Kayleigh with her grandmother and son, 2007, Sirkka-Liisa Konttinen, Byker Revisited / Today I'm With You (Amber Films, 2010)
Kayleigh with her grandmother and son, 2007, Sirkka-Liisa Konttinen, Byker Revisited / Today I’m With You (Amber Films, 2010)

Amber is a film and photography collective based in NE England. Founded in 1968, its members have pursued a unique, radical and deeply creative artistic mission to celebrate working class lives for almost 50 years. In doing that they have produced an extraordinary body of work and developed a highly principled form of practice that continues to guide their work.

Radical commitment

What possesses a group of artists to buy and run a pub as a base for their work in a community? Or invest in a  63 foot fishing boat to make a film about the industry? It takes a special kind of commitment to make art as the members of Amber Film and Photography Collective have done since 1968. A special kind of vision, and integrity too: it’s no accident their early manifesto opens with the word ‘integrate’.

Children playing house with discarded junk near Byker Bridge, 1971.
Children playing house with discarded junk near Byker Bridge, 1971.

Radical comes from the Latin word ‘radix’, a root. To be radical is to go to the root of things, to the start, to first principles. It means questioning established ways and claiming the right to think for yourself, freely – and that, of course, is what good artists have always done. It’s art as philosophy, in the Socratic style: asking questions about things most of us take for granted.

If you want to document the lives of people living in North Shields, if you want to tell their stories rather than your own, why not buy and run a pub, become part of the community? Why not commit to spending five years there from the start?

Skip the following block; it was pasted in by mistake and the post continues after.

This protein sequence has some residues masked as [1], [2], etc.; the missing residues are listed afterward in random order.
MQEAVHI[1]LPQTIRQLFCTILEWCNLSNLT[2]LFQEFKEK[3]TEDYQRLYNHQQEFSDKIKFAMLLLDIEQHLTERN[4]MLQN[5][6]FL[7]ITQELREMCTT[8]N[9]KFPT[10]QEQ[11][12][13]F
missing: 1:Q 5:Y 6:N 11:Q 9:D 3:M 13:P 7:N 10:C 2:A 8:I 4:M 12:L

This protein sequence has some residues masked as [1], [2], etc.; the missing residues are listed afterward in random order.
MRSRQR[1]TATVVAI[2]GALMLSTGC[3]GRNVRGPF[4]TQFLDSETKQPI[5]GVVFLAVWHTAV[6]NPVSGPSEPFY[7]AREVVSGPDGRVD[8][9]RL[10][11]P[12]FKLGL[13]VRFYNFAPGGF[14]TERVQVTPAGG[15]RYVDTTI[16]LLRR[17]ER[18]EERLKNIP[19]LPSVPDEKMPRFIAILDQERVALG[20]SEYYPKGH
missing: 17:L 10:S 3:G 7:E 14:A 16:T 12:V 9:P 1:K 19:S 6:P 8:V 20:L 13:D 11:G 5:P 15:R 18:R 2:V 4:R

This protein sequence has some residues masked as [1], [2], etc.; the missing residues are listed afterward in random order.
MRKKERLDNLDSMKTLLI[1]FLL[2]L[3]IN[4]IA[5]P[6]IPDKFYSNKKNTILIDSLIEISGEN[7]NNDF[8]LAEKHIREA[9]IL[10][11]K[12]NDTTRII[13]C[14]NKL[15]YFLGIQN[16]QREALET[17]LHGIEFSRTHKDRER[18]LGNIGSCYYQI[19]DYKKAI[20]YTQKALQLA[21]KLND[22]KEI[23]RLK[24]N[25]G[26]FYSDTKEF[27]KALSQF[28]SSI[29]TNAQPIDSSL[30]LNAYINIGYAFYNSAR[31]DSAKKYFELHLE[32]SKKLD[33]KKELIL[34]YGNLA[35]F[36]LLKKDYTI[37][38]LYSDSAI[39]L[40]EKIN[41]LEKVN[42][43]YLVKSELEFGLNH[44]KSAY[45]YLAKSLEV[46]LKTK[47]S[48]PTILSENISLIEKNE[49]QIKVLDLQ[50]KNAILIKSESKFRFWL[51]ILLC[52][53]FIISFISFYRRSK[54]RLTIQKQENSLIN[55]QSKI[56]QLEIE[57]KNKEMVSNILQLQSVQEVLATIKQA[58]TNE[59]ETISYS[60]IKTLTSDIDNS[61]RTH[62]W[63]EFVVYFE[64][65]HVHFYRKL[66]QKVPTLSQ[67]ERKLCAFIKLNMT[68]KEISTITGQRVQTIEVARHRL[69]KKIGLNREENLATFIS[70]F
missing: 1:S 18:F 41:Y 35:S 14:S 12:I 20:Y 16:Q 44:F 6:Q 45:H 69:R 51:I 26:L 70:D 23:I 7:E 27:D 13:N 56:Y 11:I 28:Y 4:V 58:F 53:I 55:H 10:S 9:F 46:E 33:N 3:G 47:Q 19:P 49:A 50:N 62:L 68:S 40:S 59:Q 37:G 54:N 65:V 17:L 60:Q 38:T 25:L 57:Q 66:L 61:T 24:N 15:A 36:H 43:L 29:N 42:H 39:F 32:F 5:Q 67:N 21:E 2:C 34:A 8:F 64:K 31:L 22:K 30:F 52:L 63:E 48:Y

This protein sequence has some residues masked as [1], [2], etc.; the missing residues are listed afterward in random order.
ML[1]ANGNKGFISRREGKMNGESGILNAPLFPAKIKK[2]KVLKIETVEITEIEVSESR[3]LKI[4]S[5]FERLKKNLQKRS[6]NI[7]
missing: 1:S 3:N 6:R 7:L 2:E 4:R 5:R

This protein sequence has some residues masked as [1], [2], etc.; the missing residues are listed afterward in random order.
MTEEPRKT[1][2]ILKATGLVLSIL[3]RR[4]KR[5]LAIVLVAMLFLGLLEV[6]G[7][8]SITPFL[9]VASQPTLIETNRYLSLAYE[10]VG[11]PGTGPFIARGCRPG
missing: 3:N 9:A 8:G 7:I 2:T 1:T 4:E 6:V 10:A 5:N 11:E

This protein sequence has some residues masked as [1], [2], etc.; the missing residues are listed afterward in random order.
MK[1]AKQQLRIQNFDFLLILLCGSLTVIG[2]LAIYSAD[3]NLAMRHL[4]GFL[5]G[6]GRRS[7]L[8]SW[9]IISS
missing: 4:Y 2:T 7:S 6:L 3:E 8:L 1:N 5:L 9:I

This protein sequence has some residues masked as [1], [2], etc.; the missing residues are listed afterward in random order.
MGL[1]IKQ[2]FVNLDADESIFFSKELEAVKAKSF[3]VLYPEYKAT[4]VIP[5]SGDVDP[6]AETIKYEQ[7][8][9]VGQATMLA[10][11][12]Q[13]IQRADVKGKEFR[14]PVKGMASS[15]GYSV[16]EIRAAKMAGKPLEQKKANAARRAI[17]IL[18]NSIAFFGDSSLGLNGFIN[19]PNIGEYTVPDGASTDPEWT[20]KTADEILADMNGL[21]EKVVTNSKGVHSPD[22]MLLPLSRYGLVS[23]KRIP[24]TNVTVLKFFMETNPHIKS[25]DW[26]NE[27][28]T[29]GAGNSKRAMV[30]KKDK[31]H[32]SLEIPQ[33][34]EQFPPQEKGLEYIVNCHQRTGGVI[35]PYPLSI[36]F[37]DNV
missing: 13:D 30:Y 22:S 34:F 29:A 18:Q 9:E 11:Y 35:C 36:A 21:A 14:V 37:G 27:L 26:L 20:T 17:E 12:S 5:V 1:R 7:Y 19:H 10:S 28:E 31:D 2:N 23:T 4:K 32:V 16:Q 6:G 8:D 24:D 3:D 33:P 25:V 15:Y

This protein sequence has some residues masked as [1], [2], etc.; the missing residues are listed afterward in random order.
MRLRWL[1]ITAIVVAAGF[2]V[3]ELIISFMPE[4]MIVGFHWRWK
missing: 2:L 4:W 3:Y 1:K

It takes time to build relationship, to gain people’s trust, to see beyond the surface, to understand. Yes, a flying visit by a great photographer can produce good pictures. But there is a depth, a seriousness, an engagement in the Amber artists’ work that is of a quite different character. And it comes from being rooted in place and community, from questioning everything, especially one’s own assumptions, from intense looking and listening. That is radical commitment.

Consistent commitment

Amber was founded in 1968 at Regent Street Polytechnic in London, by a group of young artists including Murray MartinSirkka-Liisa Konttinen and Graham Denman. The following year they moved to Newcastle-upon-Tyne in the industrial North East of England, where Martin had connections. The artists wanted to be rooted in a specific place as part of a working class community. Martin and Peter Roberts, who joined a couple of years later, grew up in such places and felt that higher education had separated them from their own roots, their own culture. They wanted to bridge the gap by documenting and celebrating working class culture. It wasn’t an aspiration Victor Pasmore or Richard Hamilton, Martin’s art school tutors, had much time for.

That commitment has remained constant, though working class life changed profoundly with industrial decline. The closure of steelworks, shipyards and coal mines that provided work and a social and cultural context for millions of people recast life in the North East. In films and photography, Amber artists told stories about terraces being cleared for high-rise housing, the social life of neglected quaysides, the enterprise of the sea coal gatherers and, of course, industry.

Launch, Amber, 1974Launch, a 1973 film about a ship built at Swan Hunter in Wallsend, is emblematic of Amber’s early filmmaking. Just 10 minutes long, it raised questions about industry, class and modernity that provoked widely different responses—some saw it as a political comment on working conditions and inequality while others accused it of romanticism. Today, it is also an elegy to a vanished world, a historic document like the novels of Charles Dickens.